By 1860 the city was the fourth largest city in Texas and the seat of the richest county. The county had more slaves than any other in the state, making it a hotbed of anti-Union sentiment. When Gov. Sam Houston refused to take an oath of allegiance to the Confederacy, Marshall's Edward Clark was sworn in as governor. Marshall would also produce Texas' third Confederate governor, Pendleton Murrah. Marshall became a major Confederate city, becoming the capital of Missouri's Confederate government-in-exile, producing gunpowder and other supplies for the Confederate Army, and hosting three conferences of Trans-Mississippi and Indian Territory leaders.

Marshall became the seat of civil authority and headquarters of the Trans-Mississippi Postal Department after the fall of Vicksburg. The city may have been the intended target of a failed Union advance that was rebuffed at Mansfield, Louisiana. Towards the end of the Civil War Richmond had $9 million in Treasury notes and $3 million in postage stamps shipped to Marshall, possibly meaning that Marshall was the intended destination of a government preparing to flee from advancing armies.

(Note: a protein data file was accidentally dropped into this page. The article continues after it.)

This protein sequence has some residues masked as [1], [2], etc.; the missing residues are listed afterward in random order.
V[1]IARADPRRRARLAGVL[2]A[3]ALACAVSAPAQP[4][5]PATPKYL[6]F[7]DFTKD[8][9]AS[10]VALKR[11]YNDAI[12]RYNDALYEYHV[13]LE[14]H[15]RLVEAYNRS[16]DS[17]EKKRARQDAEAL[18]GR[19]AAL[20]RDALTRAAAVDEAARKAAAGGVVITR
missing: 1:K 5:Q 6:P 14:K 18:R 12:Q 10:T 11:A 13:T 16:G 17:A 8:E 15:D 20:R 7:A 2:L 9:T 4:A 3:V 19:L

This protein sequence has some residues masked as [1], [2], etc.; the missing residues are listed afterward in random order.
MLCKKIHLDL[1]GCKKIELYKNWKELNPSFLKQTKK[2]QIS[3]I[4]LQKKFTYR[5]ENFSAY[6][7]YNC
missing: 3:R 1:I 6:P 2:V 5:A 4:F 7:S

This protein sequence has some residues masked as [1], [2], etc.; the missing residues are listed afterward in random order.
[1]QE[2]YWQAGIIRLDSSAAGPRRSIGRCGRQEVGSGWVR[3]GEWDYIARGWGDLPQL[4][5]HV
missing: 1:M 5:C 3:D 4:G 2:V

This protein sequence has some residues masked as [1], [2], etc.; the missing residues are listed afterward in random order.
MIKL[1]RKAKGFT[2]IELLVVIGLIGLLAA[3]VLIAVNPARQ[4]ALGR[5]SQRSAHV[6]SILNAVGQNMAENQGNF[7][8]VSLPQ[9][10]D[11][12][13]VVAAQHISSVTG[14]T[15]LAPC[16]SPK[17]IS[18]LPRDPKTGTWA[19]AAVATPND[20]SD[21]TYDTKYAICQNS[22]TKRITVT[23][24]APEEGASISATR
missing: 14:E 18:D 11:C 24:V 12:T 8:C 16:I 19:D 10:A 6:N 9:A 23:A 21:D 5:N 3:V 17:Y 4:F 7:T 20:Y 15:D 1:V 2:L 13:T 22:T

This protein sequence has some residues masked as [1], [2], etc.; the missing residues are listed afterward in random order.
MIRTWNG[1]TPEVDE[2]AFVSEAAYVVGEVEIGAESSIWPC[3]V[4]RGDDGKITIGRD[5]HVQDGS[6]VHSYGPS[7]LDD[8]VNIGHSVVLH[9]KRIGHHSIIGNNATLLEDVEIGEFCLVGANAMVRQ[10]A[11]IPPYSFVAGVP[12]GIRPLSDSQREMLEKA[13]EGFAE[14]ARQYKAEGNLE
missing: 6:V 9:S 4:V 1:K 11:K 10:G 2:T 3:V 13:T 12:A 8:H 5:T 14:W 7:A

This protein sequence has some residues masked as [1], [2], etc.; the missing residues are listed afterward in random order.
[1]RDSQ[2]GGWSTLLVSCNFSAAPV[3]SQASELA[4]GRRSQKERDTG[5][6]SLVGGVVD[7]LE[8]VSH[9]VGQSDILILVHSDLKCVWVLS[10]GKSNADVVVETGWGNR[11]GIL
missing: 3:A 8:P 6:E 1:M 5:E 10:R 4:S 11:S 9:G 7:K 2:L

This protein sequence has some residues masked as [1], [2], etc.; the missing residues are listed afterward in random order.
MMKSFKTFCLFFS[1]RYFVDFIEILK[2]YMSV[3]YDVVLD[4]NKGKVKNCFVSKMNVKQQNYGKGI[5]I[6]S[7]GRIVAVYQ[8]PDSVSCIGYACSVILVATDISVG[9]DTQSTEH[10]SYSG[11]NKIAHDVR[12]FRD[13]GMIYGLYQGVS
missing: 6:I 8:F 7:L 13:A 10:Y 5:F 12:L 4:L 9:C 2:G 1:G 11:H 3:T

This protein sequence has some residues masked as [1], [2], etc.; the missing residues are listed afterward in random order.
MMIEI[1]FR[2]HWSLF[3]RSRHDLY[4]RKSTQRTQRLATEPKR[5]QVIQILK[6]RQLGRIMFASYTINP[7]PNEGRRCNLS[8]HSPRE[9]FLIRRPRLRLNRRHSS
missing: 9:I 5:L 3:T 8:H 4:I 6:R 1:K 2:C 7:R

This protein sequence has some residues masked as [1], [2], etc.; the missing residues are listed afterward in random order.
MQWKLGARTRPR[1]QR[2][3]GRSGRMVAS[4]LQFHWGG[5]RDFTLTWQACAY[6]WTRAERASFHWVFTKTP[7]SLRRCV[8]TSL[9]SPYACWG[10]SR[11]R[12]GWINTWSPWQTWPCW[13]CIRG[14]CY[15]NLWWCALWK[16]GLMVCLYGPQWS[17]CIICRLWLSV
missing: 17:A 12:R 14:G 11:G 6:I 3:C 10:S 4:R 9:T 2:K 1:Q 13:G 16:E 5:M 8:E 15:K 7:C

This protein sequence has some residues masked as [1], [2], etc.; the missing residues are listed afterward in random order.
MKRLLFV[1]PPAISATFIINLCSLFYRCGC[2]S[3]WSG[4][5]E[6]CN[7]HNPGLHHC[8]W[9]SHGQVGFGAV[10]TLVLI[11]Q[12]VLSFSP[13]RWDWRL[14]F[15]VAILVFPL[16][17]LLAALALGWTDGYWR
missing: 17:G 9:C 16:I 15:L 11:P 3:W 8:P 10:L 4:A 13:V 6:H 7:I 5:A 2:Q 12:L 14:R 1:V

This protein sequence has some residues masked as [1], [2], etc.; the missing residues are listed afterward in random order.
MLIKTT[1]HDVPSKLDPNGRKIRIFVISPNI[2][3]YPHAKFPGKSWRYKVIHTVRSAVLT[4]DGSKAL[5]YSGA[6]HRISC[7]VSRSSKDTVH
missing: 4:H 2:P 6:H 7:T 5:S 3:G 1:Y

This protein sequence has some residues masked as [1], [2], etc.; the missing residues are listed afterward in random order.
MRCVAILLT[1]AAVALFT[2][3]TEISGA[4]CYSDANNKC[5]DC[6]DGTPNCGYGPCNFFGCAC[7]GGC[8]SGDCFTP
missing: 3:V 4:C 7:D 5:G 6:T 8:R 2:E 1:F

Reconstruction and the Railroad Era

Marshall was occupied by Union forces on June 17, 1865. During Reconstruction the city was home to an office of the Freedmen's Bureau and was the base for Union troops. In 1873 The Methodist Episcopal Church founded Wiley College to educate free men. African-Americans came to the city, when the Citizens Party, led by former Confederate General Walter P. Lane and his brother George, took control of the city and county governments and ran Unionists, Republicans and many African-Americans out of town. The Lanes ultimately declared Marshall and Harrison County "redeemed" from Union and African-American control. Despite this the African-American community would continue to progress with the establishment of Bishop College in 1881 and the certification of Wiley by the Freedman's Aid Society in 1882.